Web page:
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Journal of Biomedicine and Biotechnology
Volume 2010 (2010), Article ID 212817, 8 pages
Research Article

Excreted/Secreted Proteins from Trypanosome Procyclic Strains

1UMR 177, IRD-CIRAD, CIRAD TA A-17 / G, Campus International de Baillarguet, 34398 Montpellier Cedex 5, France
2UMR, CNRS 5554, Institut des Sciences de l'Evolution, Université Montpellier II, 34095 Montpellier Cedex 5, France
3Organisation des Nations Unies, INRA, UR1199, LPF; 2 place Pierre Viala Bât., 13 34060 Montpellier Cedex 01, France
4UFR Odontologie, EA 4203, 545 Avenue du Pr Viala, Université Montpellier I, 34193 Montpellier Cedex 5, France

Received 22 July 2009; Accepted 19 September 2009

Academic Editor: Luis I. Terrazas

Copyright © 2010 Celestine Michelle Atyame Nten et al. This is an open access article distributed under the Creative Commons Attribution License, which permits unrestricted use, distribution, and reproduction in any medium, provided the original work is properly cited.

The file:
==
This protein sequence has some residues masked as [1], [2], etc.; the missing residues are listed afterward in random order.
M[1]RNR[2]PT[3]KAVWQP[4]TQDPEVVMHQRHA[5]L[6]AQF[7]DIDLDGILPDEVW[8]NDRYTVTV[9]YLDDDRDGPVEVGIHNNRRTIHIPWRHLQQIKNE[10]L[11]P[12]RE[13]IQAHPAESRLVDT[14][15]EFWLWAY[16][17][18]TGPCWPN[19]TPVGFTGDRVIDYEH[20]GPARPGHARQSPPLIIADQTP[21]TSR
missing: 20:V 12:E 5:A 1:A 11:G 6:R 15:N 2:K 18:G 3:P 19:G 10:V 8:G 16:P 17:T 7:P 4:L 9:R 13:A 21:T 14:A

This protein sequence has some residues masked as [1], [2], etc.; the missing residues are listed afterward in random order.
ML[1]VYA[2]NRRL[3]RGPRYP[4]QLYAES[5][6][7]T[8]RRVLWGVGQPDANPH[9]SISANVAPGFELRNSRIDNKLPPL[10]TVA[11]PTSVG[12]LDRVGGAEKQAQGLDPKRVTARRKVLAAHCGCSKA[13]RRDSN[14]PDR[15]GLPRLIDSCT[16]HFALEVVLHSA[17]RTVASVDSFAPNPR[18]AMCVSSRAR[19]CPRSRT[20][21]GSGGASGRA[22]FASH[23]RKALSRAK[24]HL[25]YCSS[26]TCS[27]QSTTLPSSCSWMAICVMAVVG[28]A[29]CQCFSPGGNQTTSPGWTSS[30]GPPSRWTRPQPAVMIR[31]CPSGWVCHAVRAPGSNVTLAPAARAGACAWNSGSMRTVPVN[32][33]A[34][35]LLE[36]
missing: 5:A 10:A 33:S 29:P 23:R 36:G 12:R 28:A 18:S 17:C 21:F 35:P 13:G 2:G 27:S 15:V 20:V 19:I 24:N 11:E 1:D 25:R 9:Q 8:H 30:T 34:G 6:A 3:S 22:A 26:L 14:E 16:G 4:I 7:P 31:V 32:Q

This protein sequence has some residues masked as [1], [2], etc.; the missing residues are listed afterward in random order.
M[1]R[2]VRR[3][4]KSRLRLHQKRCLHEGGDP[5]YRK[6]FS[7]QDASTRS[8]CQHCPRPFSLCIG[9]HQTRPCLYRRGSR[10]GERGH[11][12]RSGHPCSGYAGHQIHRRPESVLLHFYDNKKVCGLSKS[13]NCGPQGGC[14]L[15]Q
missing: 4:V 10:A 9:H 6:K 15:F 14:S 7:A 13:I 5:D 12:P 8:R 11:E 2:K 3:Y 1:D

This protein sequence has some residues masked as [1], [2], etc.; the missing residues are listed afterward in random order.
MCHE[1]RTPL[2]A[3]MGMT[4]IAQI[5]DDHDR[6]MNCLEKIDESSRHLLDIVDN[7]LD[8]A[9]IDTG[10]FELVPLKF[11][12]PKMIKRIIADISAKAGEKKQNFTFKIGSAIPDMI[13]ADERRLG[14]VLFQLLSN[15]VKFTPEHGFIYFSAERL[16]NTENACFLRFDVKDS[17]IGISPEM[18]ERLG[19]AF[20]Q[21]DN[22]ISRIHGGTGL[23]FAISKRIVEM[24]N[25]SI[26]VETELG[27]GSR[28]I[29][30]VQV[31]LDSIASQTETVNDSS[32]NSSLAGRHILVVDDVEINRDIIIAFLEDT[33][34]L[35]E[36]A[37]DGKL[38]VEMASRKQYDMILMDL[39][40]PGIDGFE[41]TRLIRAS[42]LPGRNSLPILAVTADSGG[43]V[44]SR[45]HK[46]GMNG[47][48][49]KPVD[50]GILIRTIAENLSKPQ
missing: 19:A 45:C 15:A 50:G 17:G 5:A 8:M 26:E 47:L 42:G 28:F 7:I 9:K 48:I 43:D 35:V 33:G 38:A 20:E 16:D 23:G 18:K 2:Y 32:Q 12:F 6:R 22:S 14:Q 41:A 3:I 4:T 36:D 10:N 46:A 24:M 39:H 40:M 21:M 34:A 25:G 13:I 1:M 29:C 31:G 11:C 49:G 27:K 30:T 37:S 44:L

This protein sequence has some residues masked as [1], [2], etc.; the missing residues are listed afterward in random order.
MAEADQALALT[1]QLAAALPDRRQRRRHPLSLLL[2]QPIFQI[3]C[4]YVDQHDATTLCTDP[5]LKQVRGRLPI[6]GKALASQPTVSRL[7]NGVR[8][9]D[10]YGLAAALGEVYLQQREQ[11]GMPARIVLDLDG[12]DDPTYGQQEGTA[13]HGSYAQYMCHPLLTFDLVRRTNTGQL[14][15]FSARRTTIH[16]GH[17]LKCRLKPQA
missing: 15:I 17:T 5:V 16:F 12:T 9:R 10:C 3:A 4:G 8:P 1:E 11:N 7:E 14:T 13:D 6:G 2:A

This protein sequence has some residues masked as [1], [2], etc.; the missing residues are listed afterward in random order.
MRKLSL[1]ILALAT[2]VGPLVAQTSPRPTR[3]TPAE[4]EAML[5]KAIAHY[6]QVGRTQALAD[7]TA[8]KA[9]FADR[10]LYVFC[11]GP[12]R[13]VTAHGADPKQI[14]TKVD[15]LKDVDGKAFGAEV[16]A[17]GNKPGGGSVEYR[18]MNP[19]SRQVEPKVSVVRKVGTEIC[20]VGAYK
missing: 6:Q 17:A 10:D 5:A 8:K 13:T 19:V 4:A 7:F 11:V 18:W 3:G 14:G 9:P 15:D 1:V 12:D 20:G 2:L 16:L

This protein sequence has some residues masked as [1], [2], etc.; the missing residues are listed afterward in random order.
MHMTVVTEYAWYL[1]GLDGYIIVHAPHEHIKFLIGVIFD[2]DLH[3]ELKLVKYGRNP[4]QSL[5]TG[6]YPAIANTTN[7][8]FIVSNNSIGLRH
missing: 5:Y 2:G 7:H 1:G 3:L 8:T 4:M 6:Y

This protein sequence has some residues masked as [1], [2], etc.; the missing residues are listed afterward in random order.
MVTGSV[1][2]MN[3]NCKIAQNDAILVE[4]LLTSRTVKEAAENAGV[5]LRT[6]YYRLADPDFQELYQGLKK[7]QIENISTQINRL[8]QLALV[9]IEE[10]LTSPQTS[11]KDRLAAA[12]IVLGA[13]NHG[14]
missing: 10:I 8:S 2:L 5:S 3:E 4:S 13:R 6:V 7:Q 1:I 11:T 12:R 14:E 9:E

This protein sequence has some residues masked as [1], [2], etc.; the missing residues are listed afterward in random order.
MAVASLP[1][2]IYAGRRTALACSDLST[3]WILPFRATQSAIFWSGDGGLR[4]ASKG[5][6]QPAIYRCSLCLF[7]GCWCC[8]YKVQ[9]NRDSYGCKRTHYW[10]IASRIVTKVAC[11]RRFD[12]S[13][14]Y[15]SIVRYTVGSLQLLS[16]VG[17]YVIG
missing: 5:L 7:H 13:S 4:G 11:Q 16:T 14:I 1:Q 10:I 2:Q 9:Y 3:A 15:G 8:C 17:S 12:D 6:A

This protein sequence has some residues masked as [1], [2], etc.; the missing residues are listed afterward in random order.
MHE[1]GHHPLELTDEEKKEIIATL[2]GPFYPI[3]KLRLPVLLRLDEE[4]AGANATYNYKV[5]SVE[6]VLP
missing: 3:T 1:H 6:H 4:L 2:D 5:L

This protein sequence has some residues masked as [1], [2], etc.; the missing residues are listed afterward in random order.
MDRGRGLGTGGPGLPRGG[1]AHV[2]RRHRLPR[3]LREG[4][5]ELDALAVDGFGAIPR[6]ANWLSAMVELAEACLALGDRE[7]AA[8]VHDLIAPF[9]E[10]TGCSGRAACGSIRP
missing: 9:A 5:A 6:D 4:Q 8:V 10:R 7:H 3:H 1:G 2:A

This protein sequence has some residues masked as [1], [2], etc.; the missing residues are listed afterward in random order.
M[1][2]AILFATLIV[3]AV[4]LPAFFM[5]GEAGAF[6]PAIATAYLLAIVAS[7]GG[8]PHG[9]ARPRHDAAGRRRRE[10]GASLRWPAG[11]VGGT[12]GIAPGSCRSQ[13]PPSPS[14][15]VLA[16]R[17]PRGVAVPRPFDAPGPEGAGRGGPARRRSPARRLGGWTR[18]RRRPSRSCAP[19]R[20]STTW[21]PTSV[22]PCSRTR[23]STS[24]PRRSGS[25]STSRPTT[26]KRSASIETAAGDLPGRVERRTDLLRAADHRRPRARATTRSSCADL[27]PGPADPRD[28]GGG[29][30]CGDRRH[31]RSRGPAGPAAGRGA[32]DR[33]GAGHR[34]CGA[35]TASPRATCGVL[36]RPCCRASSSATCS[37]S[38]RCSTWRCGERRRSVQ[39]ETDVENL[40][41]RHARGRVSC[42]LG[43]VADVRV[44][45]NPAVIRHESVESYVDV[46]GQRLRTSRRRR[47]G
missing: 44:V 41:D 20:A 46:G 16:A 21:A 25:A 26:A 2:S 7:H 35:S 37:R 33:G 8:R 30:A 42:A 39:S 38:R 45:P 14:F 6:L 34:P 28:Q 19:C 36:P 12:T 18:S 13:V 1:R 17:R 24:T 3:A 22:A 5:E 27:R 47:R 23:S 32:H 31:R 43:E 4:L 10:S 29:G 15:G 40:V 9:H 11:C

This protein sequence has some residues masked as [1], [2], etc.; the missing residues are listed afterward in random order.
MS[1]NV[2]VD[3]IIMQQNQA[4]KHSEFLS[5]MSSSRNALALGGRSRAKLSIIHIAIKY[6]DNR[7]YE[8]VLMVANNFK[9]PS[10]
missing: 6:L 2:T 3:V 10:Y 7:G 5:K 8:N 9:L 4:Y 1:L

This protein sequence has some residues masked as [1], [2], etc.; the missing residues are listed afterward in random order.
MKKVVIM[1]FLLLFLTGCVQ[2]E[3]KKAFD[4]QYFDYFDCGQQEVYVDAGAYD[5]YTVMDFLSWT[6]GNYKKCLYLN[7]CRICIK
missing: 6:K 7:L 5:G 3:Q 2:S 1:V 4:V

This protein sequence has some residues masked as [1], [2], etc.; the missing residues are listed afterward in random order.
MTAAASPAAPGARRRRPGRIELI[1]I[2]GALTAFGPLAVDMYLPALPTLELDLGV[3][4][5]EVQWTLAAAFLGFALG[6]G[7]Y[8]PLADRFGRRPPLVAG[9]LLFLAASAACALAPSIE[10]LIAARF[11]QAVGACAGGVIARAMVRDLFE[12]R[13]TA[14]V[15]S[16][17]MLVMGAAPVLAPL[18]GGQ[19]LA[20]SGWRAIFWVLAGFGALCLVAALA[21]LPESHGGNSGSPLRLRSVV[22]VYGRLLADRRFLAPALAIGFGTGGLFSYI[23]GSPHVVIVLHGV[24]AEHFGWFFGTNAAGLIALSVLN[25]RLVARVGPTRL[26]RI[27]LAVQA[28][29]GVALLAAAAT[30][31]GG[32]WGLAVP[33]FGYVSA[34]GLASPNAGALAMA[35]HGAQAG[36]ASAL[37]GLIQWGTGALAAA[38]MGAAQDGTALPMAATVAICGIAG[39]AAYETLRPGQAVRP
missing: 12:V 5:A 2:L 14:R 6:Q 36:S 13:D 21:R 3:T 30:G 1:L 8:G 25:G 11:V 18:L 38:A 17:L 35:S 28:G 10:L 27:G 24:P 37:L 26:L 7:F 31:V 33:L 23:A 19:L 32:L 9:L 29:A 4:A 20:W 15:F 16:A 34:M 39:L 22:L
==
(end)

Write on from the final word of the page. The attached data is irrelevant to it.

Trypanosoma secretome was shown to be involved in parasite virulence and is suspected of interfering in parasite life-cycle steps such as establishment in the Glossina midgut, metacyclogenesis. Therefore, we attempted to identify the proteins secreted by procyclic strains of T. brucei gambiense and T. brucei brucei, responsible for human and animal trypanosomiasis, respectively. Using mass spectrometry, 427 and 483 nonredundant proteins were characterized in T. brucei brucei and T. brucei gambiense secretomes, respectively; 35% and 42% of the corresponding secretome proteins were specifically secreted by T. brucei brucei and T. brucei gambiense, respectively, while 279 proteins were common to both subspecies. The proteins were assigned to 12 functional classes. Special attention was paid to the most abundant proteases (14 families) because of their potential implication in the infection process and nutrient supply. The presence of proteins usually secreted via an exosome pathway suggests that this type of process is involved in trypanosome ESP secretion. The overall results provide leads for further research to develop novel tools for blocking trypanosome transmission.